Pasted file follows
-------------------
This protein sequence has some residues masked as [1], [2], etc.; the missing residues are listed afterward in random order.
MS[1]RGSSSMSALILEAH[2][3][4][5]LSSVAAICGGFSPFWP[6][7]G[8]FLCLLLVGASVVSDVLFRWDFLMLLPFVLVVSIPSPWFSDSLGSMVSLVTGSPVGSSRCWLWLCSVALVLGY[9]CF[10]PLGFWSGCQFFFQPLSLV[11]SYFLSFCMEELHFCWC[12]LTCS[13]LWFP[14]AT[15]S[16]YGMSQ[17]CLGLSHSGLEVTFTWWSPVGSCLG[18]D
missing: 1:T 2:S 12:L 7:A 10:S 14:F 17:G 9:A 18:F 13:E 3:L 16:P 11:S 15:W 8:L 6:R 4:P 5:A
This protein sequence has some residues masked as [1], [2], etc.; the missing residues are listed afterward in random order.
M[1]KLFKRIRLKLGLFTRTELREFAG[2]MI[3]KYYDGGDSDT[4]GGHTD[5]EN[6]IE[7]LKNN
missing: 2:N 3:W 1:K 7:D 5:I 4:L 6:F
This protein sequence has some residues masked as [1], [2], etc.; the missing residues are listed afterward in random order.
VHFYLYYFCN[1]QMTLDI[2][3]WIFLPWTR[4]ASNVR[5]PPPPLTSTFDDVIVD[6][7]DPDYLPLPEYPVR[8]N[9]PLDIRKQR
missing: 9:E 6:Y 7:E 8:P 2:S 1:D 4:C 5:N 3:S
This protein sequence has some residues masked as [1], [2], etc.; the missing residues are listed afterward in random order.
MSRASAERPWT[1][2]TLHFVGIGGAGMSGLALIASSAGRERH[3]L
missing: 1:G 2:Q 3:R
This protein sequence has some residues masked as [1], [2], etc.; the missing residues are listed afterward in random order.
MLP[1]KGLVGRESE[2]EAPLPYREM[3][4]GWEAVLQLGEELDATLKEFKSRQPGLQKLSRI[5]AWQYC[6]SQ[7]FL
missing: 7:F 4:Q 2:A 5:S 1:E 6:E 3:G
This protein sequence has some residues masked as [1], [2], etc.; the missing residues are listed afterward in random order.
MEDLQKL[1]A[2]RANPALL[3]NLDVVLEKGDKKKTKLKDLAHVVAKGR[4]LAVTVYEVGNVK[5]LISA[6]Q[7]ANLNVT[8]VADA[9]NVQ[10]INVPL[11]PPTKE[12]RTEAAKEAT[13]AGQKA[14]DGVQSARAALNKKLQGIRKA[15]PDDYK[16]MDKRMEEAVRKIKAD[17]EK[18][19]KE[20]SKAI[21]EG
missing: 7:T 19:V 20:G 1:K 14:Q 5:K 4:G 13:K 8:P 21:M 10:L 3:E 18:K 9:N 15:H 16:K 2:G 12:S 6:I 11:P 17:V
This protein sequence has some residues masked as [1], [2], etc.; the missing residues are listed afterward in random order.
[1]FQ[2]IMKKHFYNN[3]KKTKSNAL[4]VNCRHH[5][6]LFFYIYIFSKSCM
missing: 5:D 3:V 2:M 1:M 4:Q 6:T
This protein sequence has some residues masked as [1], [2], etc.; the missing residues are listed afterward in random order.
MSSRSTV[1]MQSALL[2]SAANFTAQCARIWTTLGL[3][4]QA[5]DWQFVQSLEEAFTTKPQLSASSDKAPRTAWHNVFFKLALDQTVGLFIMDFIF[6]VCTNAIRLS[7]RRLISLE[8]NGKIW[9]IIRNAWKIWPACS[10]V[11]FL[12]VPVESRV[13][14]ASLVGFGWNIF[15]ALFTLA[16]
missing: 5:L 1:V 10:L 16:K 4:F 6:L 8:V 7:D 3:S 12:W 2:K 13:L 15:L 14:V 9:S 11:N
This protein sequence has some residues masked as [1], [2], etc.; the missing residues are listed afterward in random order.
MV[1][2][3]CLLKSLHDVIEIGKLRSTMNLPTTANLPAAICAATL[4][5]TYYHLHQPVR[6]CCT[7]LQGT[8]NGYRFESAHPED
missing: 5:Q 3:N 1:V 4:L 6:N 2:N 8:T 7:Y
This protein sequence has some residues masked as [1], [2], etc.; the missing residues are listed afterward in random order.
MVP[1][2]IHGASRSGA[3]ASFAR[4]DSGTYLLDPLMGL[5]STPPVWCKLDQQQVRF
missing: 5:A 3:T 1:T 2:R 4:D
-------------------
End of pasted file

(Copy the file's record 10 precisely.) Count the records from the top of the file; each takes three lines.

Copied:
This protein sequence has some residues masked as [1], [2], etc.; the missing residues are listed afterward in random order.
MVP[1][2]IHGASRSGA[3]ASFAR[4]DSGTYLLDPLMGL[5]STPPVWCKLDQQQVRF
missing: 5:A 3:T 1:T 2:R 4:D